It is quite funny how many people are all 😮 at the realisation that yeah all that moaning NHS staff have been doing for the past however long might actually eventually result in consequences 

I do agree with Crypto’s 19:52. Not the woketard stuff though, that’s just red meat for the base.

What Crypto said plus immigration of course.  Six million EU citizens alone has an impact on NHS capacity. 

The Australian system for GPs is a million times better. GPs are paid by the govt per consultation and can choose to charge patients over and above the basic tariff. There are surgeries everywhere, a mix of those that are completely free and those where you pay a modest top up and I’ve never had to wait more than 2 hours for an appointment. 
 

the NHS needs to move away from everything being 100% free. 

Chimp at 21 25

older docs now - goodwill well truly empty now also

The answer is pretty obvious - massive demand and years of underinvestment. It’s finally coming to a head.

We were told there were 3m EU immigrants.  Turned out there were at least 6m.  No government can plan healthcare if they have no idea how many people are here.  The UK government of course has to take some of the blame for not keeping track of how many were coming and going, but this is difficult when you have free movement. 

the NHS needs to move away from everything being 100% free. 

This.  Free at the point of use doesn't work anymore.  As a more philosophical point, we have to stop treating the NHS as a sacred cow.  Politicians are too shit scared to suggest proper reform because of the idiotic quasi religious status of the NHS. 

None of which would have mattered if we had kept ahead of demand…oh…

None of which would have mattered if we had kept ahead of demand…oh…

How do you keep ahead of demand if you have no idea what demand is?

Should we just keep shovelling more and more money into the gaping yaw of the NHS indefinitely? 

Free at the point of use doesn't work anymore. As a more philosophical point, we have to stop treating the NHS as a sacred cow. 

Total dickhead. Literally a head shaped like a dick with ball chin. Be gone.

How do you keep ahead of demand if you have no idea what demand is?
 

Come on. You don’t need to know precisely how many immigrants there are to know what the demand on the NHS is. You can easily deduce the latter by looking at things like how many patients are turning up to hospital seeking treatment. It’s a different set of figures.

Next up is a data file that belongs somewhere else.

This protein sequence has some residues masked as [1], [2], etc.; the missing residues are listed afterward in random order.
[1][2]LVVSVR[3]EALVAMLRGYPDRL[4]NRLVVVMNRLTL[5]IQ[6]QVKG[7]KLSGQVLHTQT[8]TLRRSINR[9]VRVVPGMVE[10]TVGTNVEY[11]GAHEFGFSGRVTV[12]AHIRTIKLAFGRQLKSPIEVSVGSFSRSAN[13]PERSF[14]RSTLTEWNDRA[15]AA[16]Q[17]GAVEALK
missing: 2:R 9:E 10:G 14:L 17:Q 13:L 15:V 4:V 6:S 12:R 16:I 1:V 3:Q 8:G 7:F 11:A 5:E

Come on. You don’t need to know precisely how many immigrants there are to know what the demand on the NHS is. You can easily deduce the latter by looking at things like how many patients are turning up to hospital seeking treatment. It’s a different set of figures.

Let me get this straight, you think that the fact that there were TWICE as many EU immigrants alone as we though there were did not complicate planning for NHS provision? 

"Precisely" is doing a lot of work in your post.  

Total dickhead. Literally a head shaped like a dick with ball chin.

You only have one ball?

You need to see a GP... good luck getting an appointment.

I personally don’t givvafvck about whether “we should just keep shovelling more and more money into the gaping yaw of the NHS indefinitely”. Do it or don’t, I don’t care. I’ll just keep turning up to work and doing my job, for which there will be demand whatever happens. The fate of the system is not my problem and the public will get what they voted for.

Let me get this straight, you think that the fact that there were TWICE as many EU immigrants alone as we though there were did not complicate planning for NHS provision? 
 

Let me get this straight. You think that the government has to know how many immigrants are present in the country to know how many people are arriving at hospitals and GP surgeries requiring treatment?

I think the existence of 3 MILLION more immigrants (at least) than we expected has a major impact on planning the provision of public services, yes.  You can pretend not to agree with this to "win" an argument on the internet if you like. 

You only have one ball?

You need to see a GP... good luck getting an appointment.

Your comebacks are so bad you must have more kids than Boris.

Anyway, it doesn’t matter at all to what I originally said which is that excess demand and underinvestment is the problem. You were the one who decided to bring up immigrants. I don’t know or care if it’s the fault of the immigrants.

Immigrants must have something to do with demand surely?

Keep deliberately missing the point if it makes you feel better though. 

“The point” seems to be that you badly want to talk about immigrants whereas I don’t share your enthusiasm.

Maybe immigrants were the cause or maybe it was poor planning for some other reason. Don’t care, doesn’t make a difference now.